As Deacon Backous explained, the First Baptist Sunday School was a source for drawing adults into church membership.  When he became a Sunday School teacher in 1968, there were about 300 Sunday School members.  At one time, only about 45 % of the children in the Sunday School were children of parents who attended First Baptist.  The rest were children in the community whose parents did not belong to First Baptist.  Some of those parents went to church in Montclair and other cities.  In time, they followed their children to First Baptist and became members.  At one time in First Baptist Sunday School history, there were as many, or more, male Sunday School teachers as females.  That made a great impact on the boys.     
 
In the 1980s and 1990s, Sunday School attendance began to decline.  While Deacon Backous served as Superintendent and Mr. Joseph Meyers served as Assistant Superintendent, Mr. Meyers became a master recruiter.   He would go out into the community and recruit the children who were the “leaders of the pack” and they would, in turn, bring their friends along with them to Sunday School. 
 
In addition to his outstanding service in the Sunday School, Deacon Backous had additional influence on church children.  He and Deacon James B. Jones were advisors to the Altar Boys.  Sheryl Kendrick, and Geneice Mitchell (now Minister Geneice Mitchell) assisted Ms. Anjenett Ray as directors and musicians with the Altar Boys.   Among the Altar Boys membership were Alan Smith, son of Howard and Elnora Smith, and Philip Williamson, their nephew.  The Altar Boys’ Choir made appearances in the community.  In fact, there were multiple choirs under the leadership of Ms. Anjenett Ray:  The Angels, the Choraliers, the Mass Choir; the Gospelettes Choir; the Inspirational Choir; and Peace Redeemed.  When Mrs. Goodman went to speak at Women’s Day, as far away as Charlotte, NC and Pittsburg, Pennsylvania, she could take a choir to accompany her.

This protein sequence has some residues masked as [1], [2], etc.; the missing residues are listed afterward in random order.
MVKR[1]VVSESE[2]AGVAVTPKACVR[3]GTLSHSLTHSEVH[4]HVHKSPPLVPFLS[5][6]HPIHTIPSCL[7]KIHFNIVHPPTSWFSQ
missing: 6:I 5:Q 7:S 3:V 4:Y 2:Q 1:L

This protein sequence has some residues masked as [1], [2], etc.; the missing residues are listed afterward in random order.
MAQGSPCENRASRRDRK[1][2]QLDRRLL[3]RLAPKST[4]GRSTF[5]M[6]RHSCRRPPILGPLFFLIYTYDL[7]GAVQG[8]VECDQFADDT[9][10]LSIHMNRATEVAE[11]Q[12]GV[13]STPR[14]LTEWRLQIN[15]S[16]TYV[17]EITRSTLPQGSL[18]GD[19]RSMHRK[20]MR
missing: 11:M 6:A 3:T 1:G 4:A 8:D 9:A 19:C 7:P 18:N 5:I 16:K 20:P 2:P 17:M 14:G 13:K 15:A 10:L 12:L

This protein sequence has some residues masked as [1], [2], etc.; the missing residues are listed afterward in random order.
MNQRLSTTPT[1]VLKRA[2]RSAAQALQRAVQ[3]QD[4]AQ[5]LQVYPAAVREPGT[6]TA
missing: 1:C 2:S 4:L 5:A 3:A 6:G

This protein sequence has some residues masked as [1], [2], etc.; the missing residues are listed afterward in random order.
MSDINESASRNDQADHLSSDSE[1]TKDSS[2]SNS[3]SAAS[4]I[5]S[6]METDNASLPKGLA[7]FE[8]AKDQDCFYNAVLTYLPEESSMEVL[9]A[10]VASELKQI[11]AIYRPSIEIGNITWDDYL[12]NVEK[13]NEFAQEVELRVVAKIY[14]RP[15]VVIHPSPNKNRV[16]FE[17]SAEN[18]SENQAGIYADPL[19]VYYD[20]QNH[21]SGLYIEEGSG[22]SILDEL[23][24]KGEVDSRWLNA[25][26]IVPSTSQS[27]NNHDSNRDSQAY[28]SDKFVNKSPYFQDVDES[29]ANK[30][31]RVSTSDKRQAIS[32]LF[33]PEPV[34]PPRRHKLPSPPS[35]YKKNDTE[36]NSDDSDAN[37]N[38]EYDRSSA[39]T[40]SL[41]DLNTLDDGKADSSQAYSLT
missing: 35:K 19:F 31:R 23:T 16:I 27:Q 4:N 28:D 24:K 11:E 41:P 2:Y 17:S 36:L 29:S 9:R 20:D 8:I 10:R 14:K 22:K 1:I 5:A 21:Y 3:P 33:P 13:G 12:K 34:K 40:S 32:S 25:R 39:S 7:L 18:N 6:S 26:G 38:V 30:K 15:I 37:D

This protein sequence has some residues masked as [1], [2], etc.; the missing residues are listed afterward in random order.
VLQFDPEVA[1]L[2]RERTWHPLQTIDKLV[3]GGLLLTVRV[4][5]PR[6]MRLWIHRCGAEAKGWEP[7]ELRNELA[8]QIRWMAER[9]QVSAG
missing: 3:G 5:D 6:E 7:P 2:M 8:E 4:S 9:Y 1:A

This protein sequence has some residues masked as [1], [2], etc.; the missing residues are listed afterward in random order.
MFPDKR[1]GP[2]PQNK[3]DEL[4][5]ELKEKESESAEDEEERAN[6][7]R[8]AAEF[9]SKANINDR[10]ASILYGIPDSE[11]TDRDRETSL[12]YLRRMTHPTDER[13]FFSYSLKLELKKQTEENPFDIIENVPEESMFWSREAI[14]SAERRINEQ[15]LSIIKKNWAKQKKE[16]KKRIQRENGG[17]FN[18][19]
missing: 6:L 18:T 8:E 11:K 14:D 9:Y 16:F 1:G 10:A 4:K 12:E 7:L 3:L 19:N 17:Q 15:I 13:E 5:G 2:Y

First Baptist was a draw for young people in the community, whether they were church members or not.  Deacon Backous remembers how Reverend Goodman would use the church social hall so that the community teens could have a place to socialize in the 1970s.  Community teen-agers danced and ate cheeseburgers and hot dogs for a fee of $2.00 on Friday nights in the social hall.  Deacon Backous and Deacon Jones were not yet Deacons at that time.  However, they played an important part by acting as chaperones for the young people.  A plain clothes policeman was also on the premises to make sure everything was under control.  When the dances were over, Reverend Goodman would notify the police department that the dance was over and the teens would be walking home.  In that way, First Baptist was a place that young people wanted to be.  But in order to participate in the popular choirs that many wanted to sing in, the young people had to be Sunday School and Youth Department members.
 
In July 2013, Deacon Backous was elected Chairperson of the State Baptist Convention Laymen’s Department.  The Laymen’s Department involves men of the membership churches of the State Baptist Convention.  First Baptist has been actively involved with the Laymen’s Department in discussing the recruitment of young men from the communities into the churches.